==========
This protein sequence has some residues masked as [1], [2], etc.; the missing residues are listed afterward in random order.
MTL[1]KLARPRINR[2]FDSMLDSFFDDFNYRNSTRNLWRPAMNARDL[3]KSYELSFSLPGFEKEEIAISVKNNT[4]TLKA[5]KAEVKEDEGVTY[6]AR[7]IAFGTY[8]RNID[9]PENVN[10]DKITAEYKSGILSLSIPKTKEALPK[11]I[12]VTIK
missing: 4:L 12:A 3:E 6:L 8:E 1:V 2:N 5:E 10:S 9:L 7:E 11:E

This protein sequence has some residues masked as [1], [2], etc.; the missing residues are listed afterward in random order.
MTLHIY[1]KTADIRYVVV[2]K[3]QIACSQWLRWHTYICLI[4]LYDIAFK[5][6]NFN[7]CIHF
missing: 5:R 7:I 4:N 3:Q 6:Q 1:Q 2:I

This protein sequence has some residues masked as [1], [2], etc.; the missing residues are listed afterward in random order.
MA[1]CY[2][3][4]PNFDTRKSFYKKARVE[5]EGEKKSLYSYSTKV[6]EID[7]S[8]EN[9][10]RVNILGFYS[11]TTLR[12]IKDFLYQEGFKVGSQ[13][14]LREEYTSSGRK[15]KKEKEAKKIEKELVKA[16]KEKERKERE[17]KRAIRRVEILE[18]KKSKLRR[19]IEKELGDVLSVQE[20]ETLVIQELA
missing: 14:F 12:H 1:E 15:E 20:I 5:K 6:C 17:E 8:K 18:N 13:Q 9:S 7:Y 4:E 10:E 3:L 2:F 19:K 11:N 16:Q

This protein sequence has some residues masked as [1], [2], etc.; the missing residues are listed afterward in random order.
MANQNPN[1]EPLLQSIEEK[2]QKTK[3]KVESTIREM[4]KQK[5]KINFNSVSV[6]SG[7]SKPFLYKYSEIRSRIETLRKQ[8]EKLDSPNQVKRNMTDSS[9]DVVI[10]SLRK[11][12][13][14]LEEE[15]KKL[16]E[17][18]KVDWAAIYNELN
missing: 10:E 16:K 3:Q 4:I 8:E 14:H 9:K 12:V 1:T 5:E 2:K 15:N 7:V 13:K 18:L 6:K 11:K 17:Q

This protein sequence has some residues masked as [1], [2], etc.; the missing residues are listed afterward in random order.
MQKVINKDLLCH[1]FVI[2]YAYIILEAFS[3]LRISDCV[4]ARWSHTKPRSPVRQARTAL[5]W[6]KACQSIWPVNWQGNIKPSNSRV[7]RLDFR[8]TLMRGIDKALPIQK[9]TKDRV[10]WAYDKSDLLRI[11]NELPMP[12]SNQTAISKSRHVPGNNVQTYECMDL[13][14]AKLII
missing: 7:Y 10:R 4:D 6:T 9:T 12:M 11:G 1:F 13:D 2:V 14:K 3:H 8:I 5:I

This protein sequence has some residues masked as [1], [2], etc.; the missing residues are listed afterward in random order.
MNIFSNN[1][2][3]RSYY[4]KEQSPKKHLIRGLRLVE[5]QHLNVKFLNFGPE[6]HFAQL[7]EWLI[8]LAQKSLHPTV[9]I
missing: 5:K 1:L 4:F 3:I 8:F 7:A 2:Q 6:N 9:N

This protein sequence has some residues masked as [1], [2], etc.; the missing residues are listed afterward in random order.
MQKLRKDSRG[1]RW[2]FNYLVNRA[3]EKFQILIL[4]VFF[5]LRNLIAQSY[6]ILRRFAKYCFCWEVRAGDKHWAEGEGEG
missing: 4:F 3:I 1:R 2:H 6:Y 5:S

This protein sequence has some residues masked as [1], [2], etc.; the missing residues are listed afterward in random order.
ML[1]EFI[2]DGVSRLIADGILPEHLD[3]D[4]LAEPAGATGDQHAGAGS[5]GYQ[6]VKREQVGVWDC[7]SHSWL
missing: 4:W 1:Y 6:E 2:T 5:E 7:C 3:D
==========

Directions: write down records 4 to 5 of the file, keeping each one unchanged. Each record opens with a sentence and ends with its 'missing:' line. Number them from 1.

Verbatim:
This protein sequence has some residues masked as [1], [2], etc.; the missing residues are listed afterward in random order.
MANQNPN[1]EPLLQSIEEK[2]QKTK[3]KVESTIREM[4]KQK[5]KINFNSVSV[6]SG[7]SKPFLYKYSEIRSRIETLRKQ[8]EKLDSPNQVKRNMTDSS[9]DVVI[10]SLRK[11][12][13][14]LEEE[15]KKL[16]E[17][18]KVDWAAIYNELN
missing: 10:E 16:K 3:Q 4:I 8:E 14:H 9:K 12:V 1:T 5:E 2:K 15:N 7:V 13:K 18:L 6:K 11:K 17:Q

This protein sequence has some residues masked as [1], [2], etc.; the missing residues are listed afterward in random order.
MQKVINKDLLCH[1]FVI[2]YAYIILEAFS[3]LRISDCV[4]ARWSHTKPRSPVRQARTAL[5]W[6]KACQSIWPVNWQGNIKPSNSRV[7]RLDFR[8]TLMRGIDKALPIQK[9]TKDRV[10]WAYDKSDLLRI[11]NELPMP[12]SNQTAISKSRHVPGNNVQTYECMDL[13][14]AKLII
missing: 7:Y 10:R 4:D 6:T 9:T 12:M 11:G 1:F 13:D 2:V 14:K 3:H 8:I 5:I